Avey Tare’s latest album still resembles Animal Collective, but in a way that feels invigorating rather than tired. Described as “an electroacoustic movement through leaves, rocks and dust”, it revives the backwoods freak-folk that the band largely abandoned after 2005’s excellent Feels. There are a few too many noodling sound collages across its 15 tracks, but at its peak – on the delicate, maudlin Ms Secret or the chirpingly melodic Jackson 5 – Eucalyptus reminds you of what made Tare and his bandmates such a thrillingly different prospect in the first place.

DAN CROLL, Emerging Adulthood (CD)
Merging elements of jazz, vintage rock ‘n’ roll and new wave, Dan Croll’s newest release, Emerging Adulthood is a modern pop triumph. These ten songs successfully explore countless genres without sounding inconsistent and all while expanding on Croll’s signature sound. From the psychedelic opener, “One Of Us” to the twinkling “Sometimes When I’m Lonely” all the way to the massive “SWIM,” Emerging Adulthood will take you on a journey and give you a few new summer anthems to blast until fall.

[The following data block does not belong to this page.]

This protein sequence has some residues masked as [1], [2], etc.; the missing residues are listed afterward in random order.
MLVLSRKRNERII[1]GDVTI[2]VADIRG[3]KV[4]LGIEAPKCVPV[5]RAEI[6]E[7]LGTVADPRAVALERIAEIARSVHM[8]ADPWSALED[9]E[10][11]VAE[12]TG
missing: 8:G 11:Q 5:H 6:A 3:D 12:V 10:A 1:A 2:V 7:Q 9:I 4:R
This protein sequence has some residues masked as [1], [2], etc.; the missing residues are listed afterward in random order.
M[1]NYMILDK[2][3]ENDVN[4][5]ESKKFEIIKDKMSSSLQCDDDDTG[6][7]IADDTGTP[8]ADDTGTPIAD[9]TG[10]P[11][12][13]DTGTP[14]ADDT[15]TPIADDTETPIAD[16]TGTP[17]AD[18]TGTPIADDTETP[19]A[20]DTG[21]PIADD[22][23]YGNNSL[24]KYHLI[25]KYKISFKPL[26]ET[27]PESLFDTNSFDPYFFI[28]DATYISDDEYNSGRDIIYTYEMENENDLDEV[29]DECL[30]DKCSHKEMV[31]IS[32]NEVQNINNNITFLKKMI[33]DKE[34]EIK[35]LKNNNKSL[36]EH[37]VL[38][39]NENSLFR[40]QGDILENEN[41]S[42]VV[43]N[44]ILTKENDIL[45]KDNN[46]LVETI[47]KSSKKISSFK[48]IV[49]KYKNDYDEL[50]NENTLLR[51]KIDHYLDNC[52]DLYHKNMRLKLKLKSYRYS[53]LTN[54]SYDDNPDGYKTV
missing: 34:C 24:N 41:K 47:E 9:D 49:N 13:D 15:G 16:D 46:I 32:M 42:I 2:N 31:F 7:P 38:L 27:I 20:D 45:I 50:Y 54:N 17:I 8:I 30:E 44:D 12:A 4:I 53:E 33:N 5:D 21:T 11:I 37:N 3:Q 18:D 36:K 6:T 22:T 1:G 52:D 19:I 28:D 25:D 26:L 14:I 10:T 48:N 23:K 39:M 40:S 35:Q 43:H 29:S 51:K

DAMIAN MARLEY, Stony Hill (CD)
While others in the Marley family carry on Bob’s name through premium headphones, gourmet coffee and decaffeinated tea, his youngest son continues to push reggae forward. Blockbuster trap production is put to skanking service on Here We Go, but there’s still room for classic roots on Looks Are Deceiving. Lyrically, it’s what you might expect, with odes to the medicinal properties of marijuana (Medication), lamplit sweet nothings (Grown and Sexy), and a string of socially conscious lamentations. On epic digi-dub track Time Travel, he perhaps lets the paranoia induced by the aforementioned medication get to him, and lists Fifa and Madden video games alongside Isis and global warming in a list of contemporary ills. But his authoritative, melodious voice paints vexation on Roar and disappointment on Slave Mill in equally affecting brushstrokes, creating the kind of universally understood sociology his father specialised in.